Passive Sensors and Printed Sensors

E-mail Melanie Martella

All I need is another week or so in the year so that I actually have time to seriously research new-to-me sensing topics. Like, say, the glorious world of printed electronics which keeps coming up with crazy cool breakthroughs. I mean, come on, sensors printed onto a wet suit? That's clever, right? Likewise Georgia Tech's paper-based wireless sensor for explosives. And that is very much the tip of the iceberg.

At the 2011 Sensors Expo and Conference, Raghu Das of IDTechEx, presented the second day keynote on the topic of printed electronics and it pretty much blew my mind. The range of printed electronics that are already available is impressive; but I'm less interested in printed displays than I am in printed sensors and what you can achieve with them. (There's also the fact that I'm a fan of materials engineering in pretty much all its forms, so the development of substrates and inks is fascinating to me, as is the whole notion of printing a device.)

In July of this year, Oak Ridge National Labs and ISA sponsored a workshop on passive wireless sensor tags. The final program is available here (PDF) and is well worth a read, not only to learn about the technologies involved, but to also get a feel for the scope of the applications. While not all of the tags described are printed, the workshop's focus on the capabilities presented by passive sensors is extremely educational. If you need an explanation of exactly how some of these passive sensors work, GE's overview of its Radio Frequency Sensing (RFS) (PDF). from the workshop is available by clicking the link.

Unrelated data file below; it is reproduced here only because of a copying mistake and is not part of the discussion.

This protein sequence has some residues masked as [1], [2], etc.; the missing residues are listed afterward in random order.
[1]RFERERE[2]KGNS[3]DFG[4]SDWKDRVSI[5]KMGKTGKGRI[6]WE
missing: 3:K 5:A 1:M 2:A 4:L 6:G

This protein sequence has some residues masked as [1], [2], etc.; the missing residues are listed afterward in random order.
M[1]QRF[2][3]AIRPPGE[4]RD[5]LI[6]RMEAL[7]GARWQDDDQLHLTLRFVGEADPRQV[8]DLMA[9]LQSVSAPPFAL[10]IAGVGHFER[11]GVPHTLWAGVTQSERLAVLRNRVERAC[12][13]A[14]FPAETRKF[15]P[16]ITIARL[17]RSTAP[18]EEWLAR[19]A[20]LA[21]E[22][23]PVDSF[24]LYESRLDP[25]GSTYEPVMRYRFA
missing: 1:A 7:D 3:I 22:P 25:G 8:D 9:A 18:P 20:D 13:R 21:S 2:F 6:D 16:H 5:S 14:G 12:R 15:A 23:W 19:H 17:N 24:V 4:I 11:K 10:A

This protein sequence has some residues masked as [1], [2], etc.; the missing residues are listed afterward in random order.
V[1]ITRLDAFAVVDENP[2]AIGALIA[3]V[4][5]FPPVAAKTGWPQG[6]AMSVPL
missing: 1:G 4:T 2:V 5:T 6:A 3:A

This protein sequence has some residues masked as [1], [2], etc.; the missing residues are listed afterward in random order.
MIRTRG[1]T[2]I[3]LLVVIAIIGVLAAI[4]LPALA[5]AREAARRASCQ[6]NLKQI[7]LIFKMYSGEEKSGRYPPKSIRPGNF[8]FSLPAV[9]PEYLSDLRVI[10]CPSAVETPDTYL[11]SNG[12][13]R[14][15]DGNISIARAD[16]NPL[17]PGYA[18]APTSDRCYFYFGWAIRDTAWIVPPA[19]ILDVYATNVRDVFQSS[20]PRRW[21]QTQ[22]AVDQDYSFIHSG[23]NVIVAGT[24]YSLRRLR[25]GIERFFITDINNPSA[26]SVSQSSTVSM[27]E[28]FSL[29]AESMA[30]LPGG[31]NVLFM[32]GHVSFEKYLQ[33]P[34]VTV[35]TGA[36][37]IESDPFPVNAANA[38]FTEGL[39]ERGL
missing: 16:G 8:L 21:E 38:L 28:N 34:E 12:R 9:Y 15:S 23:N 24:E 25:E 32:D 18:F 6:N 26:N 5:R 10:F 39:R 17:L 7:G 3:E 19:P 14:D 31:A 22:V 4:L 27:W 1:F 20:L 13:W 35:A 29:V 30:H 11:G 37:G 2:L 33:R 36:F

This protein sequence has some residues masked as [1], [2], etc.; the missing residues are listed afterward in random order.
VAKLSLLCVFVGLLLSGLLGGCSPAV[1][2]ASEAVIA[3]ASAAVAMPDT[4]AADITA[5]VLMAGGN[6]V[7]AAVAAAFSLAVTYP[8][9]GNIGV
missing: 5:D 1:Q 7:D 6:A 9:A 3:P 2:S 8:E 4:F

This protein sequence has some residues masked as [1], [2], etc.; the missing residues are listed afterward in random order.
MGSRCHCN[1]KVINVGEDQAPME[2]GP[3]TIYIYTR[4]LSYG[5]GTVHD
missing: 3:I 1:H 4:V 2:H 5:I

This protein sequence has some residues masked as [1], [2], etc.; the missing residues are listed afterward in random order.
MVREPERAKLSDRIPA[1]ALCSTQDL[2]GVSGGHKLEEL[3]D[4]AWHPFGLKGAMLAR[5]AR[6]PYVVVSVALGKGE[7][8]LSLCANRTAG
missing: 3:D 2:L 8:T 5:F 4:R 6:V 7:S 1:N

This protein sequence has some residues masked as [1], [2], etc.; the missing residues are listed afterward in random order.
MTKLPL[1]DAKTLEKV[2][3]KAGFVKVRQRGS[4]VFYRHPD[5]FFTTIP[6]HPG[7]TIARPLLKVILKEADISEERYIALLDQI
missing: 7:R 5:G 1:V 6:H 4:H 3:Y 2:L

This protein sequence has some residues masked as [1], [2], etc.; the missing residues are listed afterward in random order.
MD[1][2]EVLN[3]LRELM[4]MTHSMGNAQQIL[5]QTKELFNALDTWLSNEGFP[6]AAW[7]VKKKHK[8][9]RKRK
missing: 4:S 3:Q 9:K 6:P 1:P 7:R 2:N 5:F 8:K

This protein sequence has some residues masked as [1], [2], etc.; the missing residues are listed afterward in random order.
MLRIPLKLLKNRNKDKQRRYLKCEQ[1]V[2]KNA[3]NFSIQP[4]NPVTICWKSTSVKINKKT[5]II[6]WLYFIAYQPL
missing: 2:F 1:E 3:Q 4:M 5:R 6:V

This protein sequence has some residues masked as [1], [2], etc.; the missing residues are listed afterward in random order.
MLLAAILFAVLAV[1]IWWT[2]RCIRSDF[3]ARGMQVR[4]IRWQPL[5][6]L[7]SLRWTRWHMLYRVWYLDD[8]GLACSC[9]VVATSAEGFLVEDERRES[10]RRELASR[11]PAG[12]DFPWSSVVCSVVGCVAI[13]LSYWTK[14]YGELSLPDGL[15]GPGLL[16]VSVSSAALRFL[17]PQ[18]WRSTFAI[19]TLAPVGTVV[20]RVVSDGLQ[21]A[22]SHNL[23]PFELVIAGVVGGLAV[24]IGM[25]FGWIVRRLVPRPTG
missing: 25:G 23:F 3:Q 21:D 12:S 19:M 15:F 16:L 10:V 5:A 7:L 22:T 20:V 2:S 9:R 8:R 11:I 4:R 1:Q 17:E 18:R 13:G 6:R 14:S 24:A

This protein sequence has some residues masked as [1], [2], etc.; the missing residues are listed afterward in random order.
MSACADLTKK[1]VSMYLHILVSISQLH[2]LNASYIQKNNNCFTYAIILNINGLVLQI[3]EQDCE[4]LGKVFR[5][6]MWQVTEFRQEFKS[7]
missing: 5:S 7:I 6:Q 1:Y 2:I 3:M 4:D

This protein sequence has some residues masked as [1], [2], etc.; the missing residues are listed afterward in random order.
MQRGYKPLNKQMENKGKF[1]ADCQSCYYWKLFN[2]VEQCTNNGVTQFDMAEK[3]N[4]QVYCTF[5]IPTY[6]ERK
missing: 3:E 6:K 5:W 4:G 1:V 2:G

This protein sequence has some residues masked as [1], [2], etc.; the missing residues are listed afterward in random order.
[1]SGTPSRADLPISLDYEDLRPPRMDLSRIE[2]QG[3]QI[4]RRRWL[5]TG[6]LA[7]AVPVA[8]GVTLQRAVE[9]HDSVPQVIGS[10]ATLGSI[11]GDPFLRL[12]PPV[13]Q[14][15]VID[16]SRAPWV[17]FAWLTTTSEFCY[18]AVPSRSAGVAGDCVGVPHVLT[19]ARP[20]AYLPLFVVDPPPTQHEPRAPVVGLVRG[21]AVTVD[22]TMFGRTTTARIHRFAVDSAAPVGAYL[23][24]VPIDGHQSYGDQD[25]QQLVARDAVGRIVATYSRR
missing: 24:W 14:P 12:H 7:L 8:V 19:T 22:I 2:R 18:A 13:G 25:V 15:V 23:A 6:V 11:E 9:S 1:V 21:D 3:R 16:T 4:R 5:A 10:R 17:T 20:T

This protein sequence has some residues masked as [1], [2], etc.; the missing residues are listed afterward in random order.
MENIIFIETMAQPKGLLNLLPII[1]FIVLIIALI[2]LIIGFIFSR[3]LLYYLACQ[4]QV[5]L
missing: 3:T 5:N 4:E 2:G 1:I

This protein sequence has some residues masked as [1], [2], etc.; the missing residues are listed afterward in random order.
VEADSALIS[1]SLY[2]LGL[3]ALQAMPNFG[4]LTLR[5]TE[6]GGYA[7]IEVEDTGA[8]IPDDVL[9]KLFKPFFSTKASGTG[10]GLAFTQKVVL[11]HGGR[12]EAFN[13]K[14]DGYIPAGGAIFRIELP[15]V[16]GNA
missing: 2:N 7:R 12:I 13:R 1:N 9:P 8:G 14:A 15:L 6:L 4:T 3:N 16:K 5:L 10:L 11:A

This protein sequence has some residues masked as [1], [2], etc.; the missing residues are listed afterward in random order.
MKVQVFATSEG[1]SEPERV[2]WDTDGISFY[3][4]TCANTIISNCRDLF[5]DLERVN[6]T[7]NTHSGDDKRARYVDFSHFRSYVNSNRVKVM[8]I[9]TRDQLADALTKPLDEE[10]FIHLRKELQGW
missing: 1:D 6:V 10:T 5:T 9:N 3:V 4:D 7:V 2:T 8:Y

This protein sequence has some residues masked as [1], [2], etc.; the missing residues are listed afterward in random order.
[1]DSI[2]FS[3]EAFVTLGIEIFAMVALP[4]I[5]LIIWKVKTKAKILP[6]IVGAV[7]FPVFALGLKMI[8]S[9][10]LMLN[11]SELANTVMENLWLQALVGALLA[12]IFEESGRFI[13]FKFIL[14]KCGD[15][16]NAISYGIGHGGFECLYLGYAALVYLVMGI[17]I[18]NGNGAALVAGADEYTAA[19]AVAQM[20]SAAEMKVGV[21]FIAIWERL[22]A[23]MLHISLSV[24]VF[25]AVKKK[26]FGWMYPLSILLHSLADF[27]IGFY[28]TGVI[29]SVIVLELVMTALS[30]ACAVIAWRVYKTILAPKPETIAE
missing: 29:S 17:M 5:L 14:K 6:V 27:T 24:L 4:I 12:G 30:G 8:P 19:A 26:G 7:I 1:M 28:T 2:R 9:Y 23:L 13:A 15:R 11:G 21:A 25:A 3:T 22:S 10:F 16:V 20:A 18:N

Passive sensing opens up new markets and applications for sensors, expanding the range of options for people who want to acquire data about their processes or products. More sensors means more information that we can use. Here's where things get even more interesting. Printed Electronics Now recently published an interview with UC Berkeley professor Dr. Vivek Subramanian, who's been working in the field of printed electronics since 2000 and so has had a ringside seat as the field has developed. When Dr. Subramanian was asked where he saw the field of printed electronics heading, both in the near term and in 10 years, here's what he had to say: "I think there is a tremendous opportunity for printed electronics right now, as the deployment of smart phones has provided a ubiquitous computational device as well as a gateway to the cloud. Right now, Google and others use cell phones to determine traffic patterns, thus using cell phones as a representative of the physical world. Also, by using "bump," cell phones have the unique ability to transform their information to another cell phone via cloud-based database. These capabilities have the potential to enable a unique deployment opportunity for printed electronics."

Looks like the Internet of Things could get a lot more interesting, doesn't it?

Suggested Articles

Iowa State University researchers are working with NSF grant

Brain Corp. reported a sharp increase in autonomous robot usage in 2Q

Nvidia DGX accelerators helped train system from 150,000 chest X-rays with inference results in less than a second